Glaucoma: Bimatoprost tolerability appears to be enhanced with switching strategy

September 1, 2009

The efficacy and tolerability of continuing latanoprost 0.005% (Xalatan, Pfizer) after 6 weeks of latanoprost monotherapy versus switching to bimatoprost 0.03% (Lumigan, Allergan) was investigated in an investigator-masked, randomized, parallel-group trial. The results showed good efficacy and tolerability in patients whose therapy was switched to bimatoprost and suggest that bimatoprost may be tolerated better after latanoprost pre-treatment.

Key Points

San Diego-Patients whose therapy is switched from latanoprost 0.005% (Xalatan, Pfizer) to bimatoprost 0.03% (Lumigan, Allergan) appear to tolerate bimatoprost better than if their prostaglandin analogue treatment was initiated with bimatoprost, said Jason Bacharach, MD, at the annual meeting of the American Glaucoma Society.

Dr. Bacharach's observation was based on outcomes from a multicenter, investigator-masked, randomized, parallel-group "switch" study that was designed to evaluate the efficacy and tolerability of bimatoprost compared with latanoprost in patients treated initially with latanoprost, along with data from other bimatoprost trials. He is associate clinical professor of ophthalmology, California Pacific Medical Center, San Francisco, and medical director, North Bay Eye Associates, a multispecialty private practice in Sonoma County, CA.

The switch trial enrolled 586 patients with glaucoma or ocular hypertension and an IOP expected to be controlled with prostaglandin analogue monotherapy. After washout of any existing IOP-lowering medication and a 6-week run-in on once-nightly latanoprost monotherapy, 543 patients were randomly assigned to 12 weeks of once-nightly treatment with latanoprost or bimatoprost.

At 6 weeks after randomization (week 12 of the study), significant lowering of IOP was achieved in both treatment groups compared with the untreated baseline, and the benefit was maintained at week 18. At both postrandomization visits, the IOP-lowering effect was significantly greater in the bimatoprost group, although the absolute difference compared with the latanoprost group was small (~1 mm Hg).

Both bimatoprost and latanoprost groups demonstrated a high degree of safety. Although a slightly larger percentage of patients in the bimatoprost arm developed moderate to severe hyperemia compared with the patients who continued to take latanoprost, 3.3% versus 1.8%, respectively, the difference was not statistically significant.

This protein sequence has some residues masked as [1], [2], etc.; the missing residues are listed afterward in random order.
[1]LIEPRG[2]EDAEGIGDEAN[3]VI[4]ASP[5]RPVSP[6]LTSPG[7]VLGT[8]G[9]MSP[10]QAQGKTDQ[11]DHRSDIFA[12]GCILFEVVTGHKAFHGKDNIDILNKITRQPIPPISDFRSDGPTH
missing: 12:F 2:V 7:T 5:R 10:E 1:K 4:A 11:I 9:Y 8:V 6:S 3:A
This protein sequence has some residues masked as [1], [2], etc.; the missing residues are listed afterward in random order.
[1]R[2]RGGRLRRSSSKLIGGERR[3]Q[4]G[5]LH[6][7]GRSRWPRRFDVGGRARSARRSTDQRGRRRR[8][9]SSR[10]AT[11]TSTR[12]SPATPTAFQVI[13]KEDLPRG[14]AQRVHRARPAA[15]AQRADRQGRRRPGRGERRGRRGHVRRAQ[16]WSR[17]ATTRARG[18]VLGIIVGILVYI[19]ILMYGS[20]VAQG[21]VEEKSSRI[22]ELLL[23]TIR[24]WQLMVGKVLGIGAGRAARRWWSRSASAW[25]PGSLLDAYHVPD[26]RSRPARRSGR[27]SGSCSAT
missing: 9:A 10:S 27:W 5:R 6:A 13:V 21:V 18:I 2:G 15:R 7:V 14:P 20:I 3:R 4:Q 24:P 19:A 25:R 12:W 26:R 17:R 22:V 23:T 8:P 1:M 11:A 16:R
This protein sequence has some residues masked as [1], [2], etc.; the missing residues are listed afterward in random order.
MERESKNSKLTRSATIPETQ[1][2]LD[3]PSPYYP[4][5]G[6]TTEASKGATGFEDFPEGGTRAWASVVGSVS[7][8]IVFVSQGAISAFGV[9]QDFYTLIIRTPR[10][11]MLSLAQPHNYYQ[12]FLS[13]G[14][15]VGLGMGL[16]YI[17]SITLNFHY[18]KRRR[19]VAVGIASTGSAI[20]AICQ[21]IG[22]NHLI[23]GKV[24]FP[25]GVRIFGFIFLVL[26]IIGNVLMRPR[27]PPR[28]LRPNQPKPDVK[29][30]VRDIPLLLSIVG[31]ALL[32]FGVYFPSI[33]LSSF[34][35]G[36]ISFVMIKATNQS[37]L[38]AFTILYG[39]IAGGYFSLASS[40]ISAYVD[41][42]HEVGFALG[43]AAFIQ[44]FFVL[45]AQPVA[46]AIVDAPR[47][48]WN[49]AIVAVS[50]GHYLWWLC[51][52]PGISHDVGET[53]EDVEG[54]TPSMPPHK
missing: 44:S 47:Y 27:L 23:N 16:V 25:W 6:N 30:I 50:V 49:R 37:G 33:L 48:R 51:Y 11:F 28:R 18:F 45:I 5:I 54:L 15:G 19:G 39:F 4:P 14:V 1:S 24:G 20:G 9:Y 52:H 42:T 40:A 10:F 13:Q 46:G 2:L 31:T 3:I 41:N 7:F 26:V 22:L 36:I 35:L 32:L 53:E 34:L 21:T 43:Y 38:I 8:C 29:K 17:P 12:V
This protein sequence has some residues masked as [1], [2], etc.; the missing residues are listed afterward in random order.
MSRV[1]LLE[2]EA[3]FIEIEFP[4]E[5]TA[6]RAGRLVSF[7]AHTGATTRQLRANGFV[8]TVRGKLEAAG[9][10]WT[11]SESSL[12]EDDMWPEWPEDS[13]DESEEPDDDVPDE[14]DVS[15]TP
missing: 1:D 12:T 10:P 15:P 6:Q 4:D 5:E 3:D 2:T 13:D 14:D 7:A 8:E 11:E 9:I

In addition, the mean hyperemia score for the bimatoprost group remained below "trace," and no patients in either treatment group withdrew from study participation due to hyperemia.

Also, no statistically significant differences were observed between study groups in overall adverse event rates or discontinuation rates.

Consistent findings

"The results of this trial provide information that is important for practitioners, considering that many patients must be switched off latanoprost due to managed care constraints and formulary restriction," he said. "Its findings are consistent with previous studies showing that the risk of hyperemia in bimatoprost-treated patients may be reduced if they initiate prostaglandin analogue treatment with latanoprost.

"Considering that in the pivotal trial leading to FDA approval of bimatoprost, 3.4% of patients discontinued treatment due to hyperemia compared with no patients in this study, it appears that patients may do even better when treatment is switched to bimatoprost from latanoprost than when it is started with bimatoprost as first-line therapy," he added.

About 97% of patients in each treatment group completed the study. The two study groups were comparable at randomization in their demographic characteristics, diagnoses, history of use of previous ocular hypotensive medication, and IOP measurements.

IOP was recorded at each visit at 8 a.m., noon, and 4 p.m. For efficacy determination, a diurnal IOP was calculated for each eye (average of the three time points), and the mean diurnal IOP for both eyes of each patient was used for the statistical analysis of IOP response.

Careful design

Dr. Bacharach said that the study was carefully designed, taking into consideration potential flaws/biases in prior "switch" studies. Because all patients who started the latanoprost run-in were eligible for randomization regardless of IOP response, patients were stratified for randomization based on both baseline IOP (≤25 mm Hg versus >25 mm Hg) and response to latanoprost (<20% IOP versus ≥20%). The baseline (untreated) mean diurnal IOP was about 22 mm Hg in both treatment groups.

In addition, by having two parallel study cohorts-latanoprost as the active control for the group switched to bimatoprost-the potential for confounding of IOP results from regression to the mean was addressed.

"With this design, any IOP differences between study groups are more likely to be related to differences in medication effects and not regression," Dr. Bacharach concluded.